Role models of greatness.
Here you will discover the back stories of kings, titans of industry, stellar athletes, giants of the entertainment field, scientists, politicians, artists and heroes – all of them gay or bisexual men. If their lives can serve as role models to young men who have been bullied or taught to think less of themselves for their sexual orientation, all the better. The sexual orientation of those featured here did not stand in the way of their achievements.
Sunday, October 6, 2013
His talent has made him very rich. The former stock boy is today worth well over 100 million dollars. A private chef tends the kitchen of his Parisian home that sports a knock-out view of the Eiffel Tower. The chubby, long-haired nerdy Jewish kid in glasses has transformed himself into a gym-buffed jet setter who hob-nobs with the rich and famous, all the while collecting serious art (Georges Braque, Andy Warhol, David Hockney). A restless spirit, Jacobs has just announced his departure as the creative director of the iconic French brand Louis Vuitton, a post he held for more than 15 years. During the first decade of Jacob’s tenure with Louis Vuitton, business at the couture house quadrupled. The reason for his departure? To concentrate on his own work. Jacobs sells his products – clothing, perfumes and luxury accessories (notably handbags that sell for thousands of dollars) – from more than 200 stores in 80 countries.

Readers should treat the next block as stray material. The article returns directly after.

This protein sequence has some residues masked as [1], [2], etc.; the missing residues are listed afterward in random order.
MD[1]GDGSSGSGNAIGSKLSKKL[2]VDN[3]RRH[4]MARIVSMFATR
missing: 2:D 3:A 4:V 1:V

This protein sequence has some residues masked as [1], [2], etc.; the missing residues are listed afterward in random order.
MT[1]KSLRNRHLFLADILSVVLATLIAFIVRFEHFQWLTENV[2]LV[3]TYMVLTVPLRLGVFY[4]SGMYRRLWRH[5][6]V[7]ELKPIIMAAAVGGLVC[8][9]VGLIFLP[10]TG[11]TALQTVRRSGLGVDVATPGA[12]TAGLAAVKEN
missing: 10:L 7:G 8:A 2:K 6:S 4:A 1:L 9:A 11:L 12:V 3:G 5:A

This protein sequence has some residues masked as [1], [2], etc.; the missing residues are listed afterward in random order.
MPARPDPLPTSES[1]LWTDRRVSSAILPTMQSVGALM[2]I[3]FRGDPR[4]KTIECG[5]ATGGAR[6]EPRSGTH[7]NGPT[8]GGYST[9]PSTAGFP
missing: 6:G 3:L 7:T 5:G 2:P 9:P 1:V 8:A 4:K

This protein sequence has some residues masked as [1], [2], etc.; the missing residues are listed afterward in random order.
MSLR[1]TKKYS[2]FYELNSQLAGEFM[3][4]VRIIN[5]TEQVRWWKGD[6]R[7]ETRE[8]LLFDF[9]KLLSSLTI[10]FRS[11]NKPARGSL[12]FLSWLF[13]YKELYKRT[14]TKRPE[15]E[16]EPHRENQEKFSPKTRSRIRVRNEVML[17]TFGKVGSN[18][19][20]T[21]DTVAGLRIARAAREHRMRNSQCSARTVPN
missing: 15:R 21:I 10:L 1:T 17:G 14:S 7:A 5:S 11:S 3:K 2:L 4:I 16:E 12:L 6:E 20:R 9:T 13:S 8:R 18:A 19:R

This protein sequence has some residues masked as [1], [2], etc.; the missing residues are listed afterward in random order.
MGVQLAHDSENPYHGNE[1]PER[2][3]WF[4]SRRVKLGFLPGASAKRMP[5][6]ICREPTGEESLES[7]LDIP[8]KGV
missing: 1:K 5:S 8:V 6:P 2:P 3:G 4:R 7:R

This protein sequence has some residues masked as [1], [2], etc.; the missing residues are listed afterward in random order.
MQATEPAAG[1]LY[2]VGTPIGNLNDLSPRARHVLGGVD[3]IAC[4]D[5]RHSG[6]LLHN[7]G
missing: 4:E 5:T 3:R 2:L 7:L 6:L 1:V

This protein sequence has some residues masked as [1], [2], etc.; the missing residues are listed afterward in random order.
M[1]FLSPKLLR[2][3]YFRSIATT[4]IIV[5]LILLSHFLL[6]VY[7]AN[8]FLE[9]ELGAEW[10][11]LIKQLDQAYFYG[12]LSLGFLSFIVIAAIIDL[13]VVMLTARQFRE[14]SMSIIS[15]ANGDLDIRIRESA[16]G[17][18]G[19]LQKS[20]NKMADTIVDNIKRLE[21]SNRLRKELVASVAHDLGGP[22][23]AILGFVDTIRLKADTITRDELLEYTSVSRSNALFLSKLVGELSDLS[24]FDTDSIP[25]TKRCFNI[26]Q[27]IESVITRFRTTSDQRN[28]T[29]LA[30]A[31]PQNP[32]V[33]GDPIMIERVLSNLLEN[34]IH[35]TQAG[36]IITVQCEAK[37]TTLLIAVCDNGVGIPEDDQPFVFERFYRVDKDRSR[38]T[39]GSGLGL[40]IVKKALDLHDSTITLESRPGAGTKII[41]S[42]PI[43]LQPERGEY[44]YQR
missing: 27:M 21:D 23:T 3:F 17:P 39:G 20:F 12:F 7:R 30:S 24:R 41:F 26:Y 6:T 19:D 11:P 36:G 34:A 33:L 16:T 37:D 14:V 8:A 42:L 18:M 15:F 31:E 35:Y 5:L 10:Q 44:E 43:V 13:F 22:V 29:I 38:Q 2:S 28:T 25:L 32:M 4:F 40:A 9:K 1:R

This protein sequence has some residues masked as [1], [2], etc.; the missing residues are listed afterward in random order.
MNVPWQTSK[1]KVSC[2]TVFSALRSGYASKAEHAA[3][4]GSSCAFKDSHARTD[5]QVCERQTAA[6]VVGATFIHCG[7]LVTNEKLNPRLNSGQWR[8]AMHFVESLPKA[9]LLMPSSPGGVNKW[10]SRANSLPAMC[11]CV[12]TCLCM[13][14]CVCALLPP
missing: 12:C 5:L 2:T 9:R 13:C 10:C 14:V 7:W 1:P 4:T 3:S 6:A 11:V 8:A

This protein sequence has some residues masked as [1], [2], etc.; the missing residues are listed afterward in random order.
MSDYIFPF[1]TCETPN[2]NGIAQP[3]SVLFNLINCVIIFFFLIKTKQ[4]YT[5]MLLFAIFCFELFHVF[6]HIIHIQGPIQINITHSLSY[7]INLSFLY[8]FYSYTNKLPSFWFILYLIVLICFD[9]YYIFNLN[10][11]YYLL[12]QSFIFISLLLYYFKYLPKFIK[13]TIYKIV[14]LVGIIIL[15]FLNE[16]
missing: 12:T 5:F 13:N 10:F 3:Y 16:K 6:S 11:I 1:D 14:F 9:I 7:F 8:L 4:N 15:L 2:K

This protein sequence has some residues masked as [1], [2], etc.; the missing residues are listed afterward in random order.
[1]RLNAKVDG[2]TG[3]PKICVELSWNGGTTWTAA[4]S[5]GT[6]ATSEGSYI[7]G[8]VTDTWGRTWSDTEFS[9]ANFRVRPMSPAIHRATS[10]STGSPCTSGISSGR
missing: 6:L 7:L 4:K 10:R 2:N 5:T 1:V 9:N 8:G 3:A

In 2010 he was ranked as one of the “100 Most Influential People in the World” by Time magazine, and in 2012 Out magazine declared him one of the “50 most powerful gay men and women in America.” France named him a “Chevalier of the Ordre des Arts et des Lettres,” an award whose purpose is “the recognition of significant contributions to the arts, literature, or the propagation of these fields.”
At a talk at Manhattan’s 92Y earlier this year, Jacobs confessed, “I love attention. Maybe my desire for attention is a little too out of control, but I’m very honest.”
And very rich.
In a New Yorker magazine feature in 2008, Jacobs told interviewer Ariel Levy, “I love frogs...this sort of fairy-tale frog that became a prince, and the chameleon who changes colors with his environment. ‘Zelig’ is my favorite film. I understand that. I can hang out in a sports bar with a bunch of straight guys and say ‘Go, Knicks’ and I can run around in the art scene and I can also be at the Met ball and be Mr. Fashion Designer with Anna Wintour. I can go wherever I want; I can be whatever I choose.” This, in the end, is Marc Jacobs’s superpower: “I can change colors – for my own amusement and, perhaps, the entertainment of others...That’s what I think everyone should aspire to in life – shamelessness.”
Full New Yorker magazine feature (2008):
While Duffy describes Jacobs as someone who is very insecure about his designing talent, it’s not reflected in the global end product. Jacobs just continues to chain-smoke his way from the runway to the bank. He seems to have an endless supply of ideas for ways to make money. In February of this year he was named the new creative director for Diet Coke. In honor of the brand's 30th anniversary, Jacobs will spend one year giving the brand a "stylish and light-hearted" make-over. Really.
Here Jacobs unveils his newly buffed physique on a balcony in Paris.